Community catalyzes deep learning and should be a critical consideration when planning physical and virtual learning spaces.
Why we conduct education as we do is a puzzling question. How to do it better is a big challenge. For us, the idea that learning should be the primary purpose of education has been a beacon—we might all agree that learning is a purpose of education—but is it the primary purpose?
The importance of community to learning is implied but rarely stated as a significant context.
Research on learning theory, how the brain works, collaborative learning, and student engagement have taught us that people learn best in the community. Fostering community is critical to learning, regardless of whether an institution is primarily online, commuter, or residential. We answer Boyatzis, Cowen, and Kolb’s challenge of finding ways to conduct education better by suggesting a focus on community and community building and by seeking ways in which community can enhance learning through three strategic levers:
- Improving the process of developing learning spaces
- Using information technology to enhance communication and collaboration
- Using the community to improve pedagogical, curricular, and co-curricular environments.
All aspects of education—including the planning of space design—should acknowledge the community. Just as a learning paradigm focuses on the importance of learning, we argue for a community paradigm that emphasizes the role social interactions play in facilitating learning and improving student engagement: through the community, learning can grow.
A community is a group of people with a common purpose, shared values, and agreement on goals. It has powerful qualities that shape learning. A community has the power to motivate its members to exceptional performance.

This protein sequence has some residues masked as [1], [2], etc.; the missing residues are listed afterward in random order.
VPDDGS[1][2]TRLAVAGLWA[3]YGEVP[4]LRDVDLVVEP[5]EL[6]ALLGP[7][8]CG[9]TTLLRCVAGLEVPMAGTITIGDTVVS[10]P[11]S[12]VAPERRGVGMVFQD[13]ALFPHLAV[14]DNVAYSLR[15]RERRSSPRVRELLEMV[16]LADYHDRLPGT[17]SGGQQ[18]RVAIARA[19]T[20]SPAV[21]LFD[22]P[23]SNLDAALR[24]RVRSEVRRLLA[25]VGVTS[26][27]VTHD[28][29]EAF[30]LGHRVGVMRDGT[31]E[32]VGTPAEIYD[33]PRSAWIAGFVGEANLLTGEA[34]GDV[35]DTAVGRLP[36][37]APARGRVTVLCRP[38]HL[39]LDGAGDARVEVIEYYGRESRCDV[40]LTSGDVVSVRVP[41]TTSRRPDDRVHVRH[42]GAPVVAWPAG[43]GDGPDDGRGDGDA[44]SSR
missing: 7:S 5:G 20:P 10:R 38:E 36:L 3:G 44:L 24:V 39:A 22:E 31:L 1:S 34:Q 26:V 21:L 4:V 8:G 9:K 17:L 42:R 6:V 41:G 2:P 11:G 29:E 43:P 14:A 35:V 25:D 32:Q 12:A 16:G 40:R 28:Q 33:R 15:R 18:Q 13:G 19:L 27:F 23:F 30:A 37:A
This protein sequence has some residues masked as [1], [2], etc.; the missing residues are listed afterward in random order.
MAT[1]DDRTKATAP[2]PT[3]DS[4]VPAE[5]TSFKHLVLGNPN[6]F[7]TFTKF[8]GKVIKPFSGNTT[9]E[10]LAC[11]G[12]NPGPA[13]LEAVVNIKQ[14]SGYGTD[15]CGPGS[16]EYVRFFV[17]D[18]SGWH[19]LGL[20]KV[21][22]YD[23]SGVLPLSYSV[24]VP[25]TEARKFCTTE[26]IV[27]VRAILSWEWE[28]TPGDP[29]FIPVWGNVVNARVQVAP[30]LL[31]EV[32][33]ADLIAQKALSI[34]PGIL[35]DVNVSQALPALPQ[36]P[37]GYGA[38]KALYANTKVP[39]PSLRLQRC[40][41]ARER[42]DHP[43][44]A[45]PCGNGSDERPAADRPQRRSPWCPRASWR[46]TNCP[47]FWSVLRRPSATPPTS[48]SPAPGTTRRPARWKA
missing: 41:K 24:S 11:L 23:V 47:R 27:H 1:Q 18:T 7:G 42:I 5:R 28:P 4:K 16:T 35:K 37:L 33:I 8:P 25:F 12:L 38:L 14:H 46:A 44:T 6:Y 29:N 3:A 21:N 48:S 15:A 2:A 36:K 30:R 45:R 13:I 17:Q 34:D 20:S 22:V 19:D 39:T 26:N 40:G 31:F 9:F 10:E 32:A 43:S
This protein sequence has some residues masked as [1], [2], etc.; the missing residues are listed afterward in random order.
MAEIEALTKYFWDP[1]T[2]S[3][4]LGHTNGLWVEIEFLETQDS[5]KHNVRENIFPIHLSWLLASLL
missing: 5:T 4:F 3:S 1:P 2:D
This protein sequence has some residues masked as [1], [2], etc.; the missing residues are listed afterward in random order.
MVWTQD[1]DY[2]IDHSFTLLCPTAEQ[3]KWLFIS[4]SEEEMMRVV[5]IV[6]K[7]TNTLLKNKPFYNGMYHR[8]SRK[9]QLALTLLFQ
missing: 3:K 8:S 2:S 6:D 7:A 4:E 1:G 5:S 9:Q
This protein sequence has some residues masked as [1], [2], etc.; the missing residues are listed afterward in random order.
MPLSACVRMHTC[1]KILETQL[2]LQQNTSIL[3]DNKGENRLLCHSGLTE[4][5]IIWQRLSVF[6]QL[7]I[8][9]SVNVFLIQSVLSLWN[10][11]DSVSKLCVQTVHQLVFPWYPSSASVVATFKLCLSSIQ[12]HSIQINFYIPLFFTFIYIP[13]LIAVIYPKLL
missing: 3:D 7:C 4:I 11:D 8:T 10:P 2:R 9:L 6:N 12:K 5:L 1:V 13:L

We need to explore how building community enables the creation of spaces for learning (and conversely, how creating learning-centered spaces can enhance our ability to build community); how technology can foster community and information exchange; and how the community in pedagogical, curricular, and co-curricular design fosters learning.
We need then, as trainers, to focus on this community dimension as an important one to better understand and motivate learners involved in the learning path.
How to apply it in everyday work]
When I start/prepare a training activity,
- do I pay attention to my level of understanding of the socio-political background of the learners?
- do I research the information that I don’t have and how I am able to do it? Which tools and timeframe?
- do I pay attention to this community dimension while I am preparing my activities?
How I can really focus on the community dimension? Is it always possible?
- Do I really feel that I can encompass all the different socio-political differences in one activity?
- How do I match my understanding of the reality with the different approaches from the learners?
- Do I know my own community dimension and how does it influence my learning experience?